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Tuesday, July 23rd, 2024

Google Doodle pays tribute to India’s first female wrestler Hamida Bano




Google on Saturday paid tribute to Hamida Bano, considered India’s first female wrestler.

The search engine giant changed its homepage logo to celebrate the life of a woman who entered a game dominated by the male population during the 1940s and 50s.

Born in the early 90s, Banu was a resident of Aligarh, Uttar Pradesh.

Google wrote, “On this day in 1954, the wrestling match brought Banu international recognition and praise – he defeated the famous wrestler Baba Pehalwan in just 1 minute and 34 seconds, after which he retired from professional wrestling. “

Born in a family of wrestlers, Banu grew up watching wrestling. During his illustrious career, he won over 300 championships between the 1940s and 1950s. In the early 90s, women’s participation was strongly discouraged by the prevailing social norms, however, their success by breaking all the shackles of patriarchy was a symbol of women empowerment.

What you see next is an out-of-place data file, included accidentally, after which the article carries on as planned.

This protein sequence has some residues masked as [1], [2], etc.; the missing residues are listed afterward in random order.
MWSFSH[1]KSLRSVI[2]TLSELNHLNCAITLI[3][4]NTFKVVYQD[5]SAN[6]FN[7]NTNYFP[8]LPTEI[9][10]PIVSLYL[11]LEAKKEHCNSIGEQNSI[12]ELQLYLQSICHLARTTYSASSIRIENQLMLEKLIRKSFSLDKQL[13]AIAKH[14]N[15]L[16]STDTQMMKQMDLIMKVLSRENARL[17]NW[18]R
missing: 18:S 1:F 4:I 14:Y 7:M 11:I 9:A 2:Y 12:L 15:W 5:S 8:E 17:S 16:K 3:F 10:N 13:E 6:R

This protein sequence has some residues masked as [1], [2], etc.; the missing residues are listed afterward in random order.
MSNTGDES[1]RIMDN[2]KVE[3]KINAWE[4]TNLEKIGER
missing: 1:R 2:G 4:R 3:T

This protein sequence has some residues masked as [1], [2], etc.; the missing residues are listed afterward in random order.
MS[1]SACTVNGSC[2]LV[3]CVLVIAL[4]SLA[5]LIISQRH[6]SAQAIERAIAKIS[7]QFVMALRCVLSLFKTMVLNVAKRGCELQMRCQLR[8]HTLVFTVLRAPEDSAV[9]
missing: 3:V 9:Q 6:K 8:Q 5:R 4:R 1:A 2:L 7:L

She gave an open challenge to the male wrestlers that only the one who defeats her first would marry her. Banu’s career also expanded to the international level, where she won against Russian female wrestler Vera Chistylin in less than two minutes.

Banu was often called the “Amazon of Aligarh”. The fights he won, his diet and his training regimen were widely covered.

Hamida Bano was a pioneer of wrestling of her time. His courage is often remembered throughout India and the world. Apart from her sporting achievements, Banu will always be celebrated for staying true to herself and choosing to do what she loves without looking at social norms.

Bengaluru-based artist Divya Negi, who created the Google Doodle, said she was inspired by Banu’s fight against the conservative norms of that time.

“I delved deeper into Hamida’s world during my doodle research. It was inspiring to know that he fought fiercely against the conservative norms of his time. Going against groupthink is one of the hardest things anyone can do, and being a woman adds another level of complexity. Despite this, Hamida won,” Negi said.



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